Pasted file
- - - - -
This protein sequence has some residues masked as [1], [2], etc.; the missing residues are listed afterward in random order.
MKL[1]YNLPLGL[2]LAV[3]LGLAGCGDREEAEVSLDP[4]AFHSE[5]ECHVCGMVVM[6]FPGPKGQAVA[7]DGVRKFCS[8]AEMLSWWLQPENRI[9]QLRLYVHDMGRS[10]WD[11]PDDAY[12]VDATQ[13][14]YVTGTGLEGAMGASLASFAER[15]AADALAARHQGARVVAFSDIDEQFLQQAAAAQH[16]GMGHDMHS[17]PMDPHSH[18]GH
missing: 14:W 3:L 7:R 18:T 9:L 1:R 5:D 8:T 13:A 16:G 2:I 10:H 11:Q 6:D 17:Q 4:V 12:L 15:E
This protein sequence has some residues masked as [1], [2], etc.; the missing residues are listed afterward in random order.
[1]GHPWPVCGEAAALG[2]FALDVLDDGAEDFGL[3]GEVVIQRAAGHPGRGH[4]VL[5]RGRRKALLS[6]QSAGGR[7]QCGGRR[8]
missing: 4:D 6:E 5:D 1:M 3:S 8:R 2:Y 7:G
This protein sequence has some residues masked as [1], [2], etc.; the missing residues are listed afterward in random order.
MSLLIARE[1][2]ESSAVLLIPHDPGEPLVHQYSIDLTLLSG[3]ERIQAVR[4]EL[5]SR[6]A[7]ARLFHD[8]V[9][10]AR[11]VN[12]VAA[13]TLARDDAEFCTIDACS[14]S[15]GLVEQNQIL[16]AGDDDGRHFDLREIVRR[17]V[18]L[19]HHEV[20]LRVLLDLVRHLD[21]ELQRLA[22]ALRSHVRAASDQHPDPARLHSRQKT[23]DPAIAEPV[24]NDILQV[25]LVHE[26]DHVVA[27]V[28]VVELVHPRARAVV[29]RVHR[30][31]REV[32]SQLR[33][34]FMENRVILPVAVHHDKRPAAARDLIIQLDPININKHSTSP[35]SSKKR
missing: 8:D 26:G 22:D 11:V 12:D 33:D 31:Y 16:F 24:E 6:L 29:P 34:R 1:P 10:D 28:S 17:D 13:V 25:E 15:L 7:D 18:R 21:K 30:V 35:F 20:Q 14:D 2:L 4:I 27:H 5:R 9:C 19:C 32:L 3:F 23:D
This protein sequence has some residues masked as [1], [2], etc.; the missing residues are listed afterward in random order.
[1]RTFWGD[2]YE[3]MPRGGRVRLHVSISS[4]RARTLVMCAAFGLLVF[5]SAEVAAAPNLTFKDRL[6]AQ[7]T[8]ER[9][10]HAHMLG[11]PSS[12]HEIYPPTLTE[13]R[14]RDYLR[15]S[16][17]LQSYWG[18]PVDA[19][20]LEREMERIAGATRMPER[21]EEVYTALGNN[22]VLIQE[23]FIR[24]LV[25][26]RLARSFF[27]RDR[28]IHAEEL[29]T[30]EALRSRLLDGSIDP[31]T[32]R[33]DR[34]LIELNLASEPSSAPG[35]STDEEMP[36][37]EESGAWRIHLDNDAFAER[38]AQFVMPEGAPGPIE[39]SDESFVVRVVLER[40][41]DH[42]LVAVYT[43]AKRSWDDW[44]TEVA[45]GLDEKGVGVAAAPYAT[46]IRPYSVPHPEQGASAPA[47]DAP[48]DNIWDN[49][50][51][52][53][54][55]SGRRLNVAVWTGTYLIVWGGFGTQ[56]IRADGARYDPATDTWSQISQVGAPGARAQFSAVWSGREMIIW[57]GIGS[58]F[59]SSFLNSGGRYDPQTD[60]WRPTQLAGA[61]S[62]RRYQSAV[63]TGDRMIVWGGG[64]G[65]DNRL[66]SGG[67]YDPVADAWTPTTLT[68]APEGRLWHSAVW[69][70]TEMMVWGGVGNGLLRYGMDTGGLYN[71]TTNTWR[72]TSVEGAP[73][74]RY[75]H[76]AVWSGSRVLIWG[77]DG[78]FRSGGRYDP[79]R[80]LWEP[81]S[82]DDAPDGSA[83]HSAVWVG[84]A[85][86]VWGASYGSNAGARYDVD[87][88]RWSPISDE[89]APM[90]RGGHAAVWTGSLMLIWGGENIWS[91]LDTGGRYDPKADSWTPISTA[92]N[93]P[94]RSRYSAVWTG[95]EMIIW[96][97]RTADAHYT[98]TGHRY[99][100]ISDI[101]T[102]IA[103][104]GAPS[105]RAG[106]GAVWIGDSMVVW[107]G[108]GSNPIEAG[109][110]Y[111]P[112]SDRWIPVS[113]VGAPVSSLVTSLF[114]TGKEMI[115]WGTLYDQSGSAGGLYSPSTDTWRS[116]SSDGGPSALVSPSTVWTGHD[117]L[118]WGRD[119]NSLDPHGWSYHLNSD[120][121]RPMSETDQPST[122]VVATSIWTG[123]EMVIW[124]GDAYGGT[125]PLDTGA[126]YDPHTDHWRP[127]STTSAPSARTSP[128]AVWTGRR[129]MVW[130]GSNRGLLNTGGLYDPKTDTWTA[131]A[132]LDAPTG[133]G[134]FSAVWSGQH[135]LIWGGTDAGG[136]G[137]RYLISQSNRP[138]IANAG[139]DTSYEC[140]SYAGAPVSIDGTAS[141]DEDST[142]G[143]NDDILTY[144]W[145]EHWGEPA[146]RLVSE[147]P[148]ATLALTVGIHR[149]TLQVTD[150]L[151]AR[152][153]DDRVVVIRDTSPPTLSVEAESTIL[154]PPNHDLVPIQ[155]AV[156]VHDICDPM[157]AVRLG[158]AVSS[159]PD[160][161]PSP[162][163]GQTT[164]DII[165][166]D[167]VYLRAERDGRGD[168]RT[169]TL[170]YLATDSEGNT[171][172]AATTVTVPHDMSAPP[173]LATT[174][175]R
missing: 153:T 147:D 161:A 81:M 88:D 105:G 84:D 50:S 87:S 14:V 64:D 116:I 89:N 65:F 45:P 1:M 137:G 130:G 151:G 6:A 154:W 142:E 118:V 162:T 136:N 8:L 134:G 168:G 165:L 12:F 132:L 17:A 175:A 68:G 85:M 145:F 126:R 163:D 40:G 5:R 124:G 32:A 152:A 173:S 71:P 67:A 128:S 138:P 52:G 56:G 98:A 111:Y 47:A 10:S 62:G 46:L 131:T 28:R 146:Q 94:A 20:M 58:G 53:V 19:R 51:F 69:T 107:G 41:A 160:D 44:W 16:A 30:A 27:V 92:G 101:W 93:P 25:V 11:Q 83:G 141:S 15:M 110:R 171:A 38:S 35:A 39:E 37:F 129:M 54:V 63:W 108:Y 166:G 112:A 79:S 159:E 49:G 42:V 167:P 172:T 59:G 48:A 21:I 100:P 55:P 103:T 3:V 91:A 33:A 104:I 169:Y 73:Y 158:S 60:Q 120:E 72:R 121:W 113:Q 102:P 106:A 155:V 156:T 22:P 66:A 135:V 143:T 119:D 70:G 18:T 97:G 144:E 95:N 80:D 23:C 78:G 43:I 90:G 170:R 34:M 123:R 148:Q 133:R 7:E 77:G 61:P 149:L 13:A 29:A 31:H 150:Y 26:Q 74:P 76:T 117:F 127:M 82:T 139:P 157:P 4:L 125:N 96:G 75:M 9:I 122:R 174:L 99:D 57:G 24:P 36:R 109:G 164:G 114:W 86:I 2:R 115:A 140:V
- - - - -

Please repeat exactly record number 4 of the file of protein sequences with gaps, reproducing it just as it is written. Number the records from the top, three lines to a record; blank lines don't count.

This protein sequence has some residues masked as [1], [2], etc.; the missing residues are listed afterward in random order.
[1]RTFWGD[2]YE[3]MPRGGRVRLHVSISS[4]RARTLVMCAAFGLLVF[5]SAEVAAAPNLTFKDRL[6]AQ[7]T[8]ER[9][10]HAHMLG[11]PSS[12]HEIYPPTLTE[13]R[14]RDYLR[15]S[16][17]LQSYWG[18]PVDA[19][20]LEREMERIAGATRMPER[21]EEVYTALGNN[22]VLIQE[23]FIR[24]LV[25][26]RLARSFF[27]RDR[28]IHAEEL[29]T[30]EALRSRLLDGSIDP[31]T[32]R[33]DR[34]LIELNLASEPSSAPG[35]STDEEMP[36][37]EESGAWRIHLDNDAFAER[38]AQFVMPEGAPGPIE[39]SDESFVVRVVLER[40][41]DH[42]LVAVYT[43]AKRSWDDW[44]TEVA[45]GLDEKGVGVAAAPYAT[46]IRPYSVPHPEQGASAPA[47]DAP[48]DNIWDN[49][50][51][52][53][54][55]SGRRLNVAVWTGTYLIVWGGFGTQ[56]IRADGARYDPATDTWSQISQVGAPGARAQFSAVWSGREMIIW[57]GIGS[58]F[59]SSFLNSGGRYDPQTD[60]WRPTQLAGA[61]S[62]RRYQSAV[63]TGDRMIVWGGG[64]G[65]DNRL[66]SGG[67]YDPVADAWTPTTLT[68]APEGRLWHSAVW[69][70]TEMMVWGGVGNGLLRYGMDTGGLYN[71]TTNTWR[72]TSVEGAP[73][74]RY[75]H[76]AVWSGSRVLIWG[77]DG[78]FRSGGRYDP[79]R[80]LWEP[81]S[82]DDAPDGSA[83]HSAVWVG[84]A[85][86]VWGASYGSNAGARYDVD[87][88]RWSPISDE[89]APM[90]RGGHAAVWTGSLMLIWGGENIWS[91]LDTGGRYDPKADSWTPISTA[92]N[93]P[94]RSRYSAVWTG[95]EMIIW[96][97]RTADAHYT[98]TGHRY[99][100]ISDI[101]T[102]IA[103][104]GAPS[105]RAG[106]GAVWIGDSMVVW[107]G[108]GSNPIEAG[109][110]Y[111]P[112]SDRWIPVS[113]VGAPVSSLVTSLF[114]TGKEMI[115]WGTLYDQSGSAGGLYSPSTDTWRS[116]SSDGGPSALVSPSTVWTGHD[117]L[118]WGRD[119]NSLDPHGWSYHLNSD[120][121]RPMSETDQPST[122]VVATSIWTG[123]EMVIW[124]GDAYGGT[125]PLDTGA[126]YDPHTDHWRP[127]STTSAPSARTSP[128]AVWTGRR[129]MVW[130]GSNRGLLNTGGLYDPKTDTWTA[131]A[132]LDAPTG[133]G[134]FSAVWSGQH[135]LIWGGTDAGG[136]G[137]RYLISQSNRP[138]IANAG[139]DTSYEC[140]SYAGAPVSIDGTAS[141]DEDST[142]G[143]NDDILTY[144]W[145]EHWGEPA[146]RLVSE[147]P[148]ATLALTVGIHR[149]TLQVTD[150]L[151]AR[152][153]DDRVVVIRDTSPPTLSVEAESTIL[154]PPNHDLVPIQ[155]AV[156]VHDICDPM[157]AVRLG[158]AVSS[159]PD[160][161]PSP[162][163]GQTT[164]DII[165][166]D[167]VYLRAERDGRGD[168]RT[169]TL[170]YLATDSEGNT[171][172]AATTVTVPHDMSAPP[173]LATT[174][175]R
missing: 153:T 147:D 161:A 81:M 88:D 105:G 84:D 50:S 87:S 14:V 64:D 116:I 89:N 65:F 45:P 1:M 137:G 130:G 151:G 6:A 154:W 142:E 118:V 162:T 136:N 8:L 134:G 168:G 165:L 12:F 132:L 17:A 175:A 68:G 85:M 145:F 126:R 163:D 40:G 5:R 124:G 32:A 152:A 173:S 71:P 67:A 128:S 138:P 52:G 56:G 98:A 111:Y 47:A 10:S 62:G 46:L 131:T 28:R 146:Q 94:A 20:M 58:G 53:V 19:R 51:F 69:T 107:G 41:A 160:D 44:W 16:A 30:A 27:V 92:G 101:W 93:P 25:V 11:Q 83:G 141:S 15:M 110:R 171:A 38:S 35:A 39:E 37:F 129:M 54:V 63:W 108:Y 166:G 112:A 79:S 159:E 49:G 42:V 167:P 172:T 59:G 48:A 21:I 100:P 55:P 103:T 3:V 91:A 33:A 104:I 169:Y 73:Y 158:S 60:Q 120:E 72:R 121:W 113:Q 102:P 106:A 155:V 156:T 22:P 66:A 135:V 143:T 119:D 70:G 18:T 97:G 144:E 95:N 80:D 23:C 78:G 43:I 90:G 170:R 34:M 123:R 148:Q 133:R 7:E 77:G 61:P 149:L 13:A 29:A 31:H 150:Y 26:Q 74:P 76:T 117:F 127:M 82:T 139:P 157:P 4:L 125:N 96:G 75:M 9:I 122:R 174:L 99:D 57:G 24:P 36:R 109:G 164:G 114:W 86:I 2:R 115:A 140:V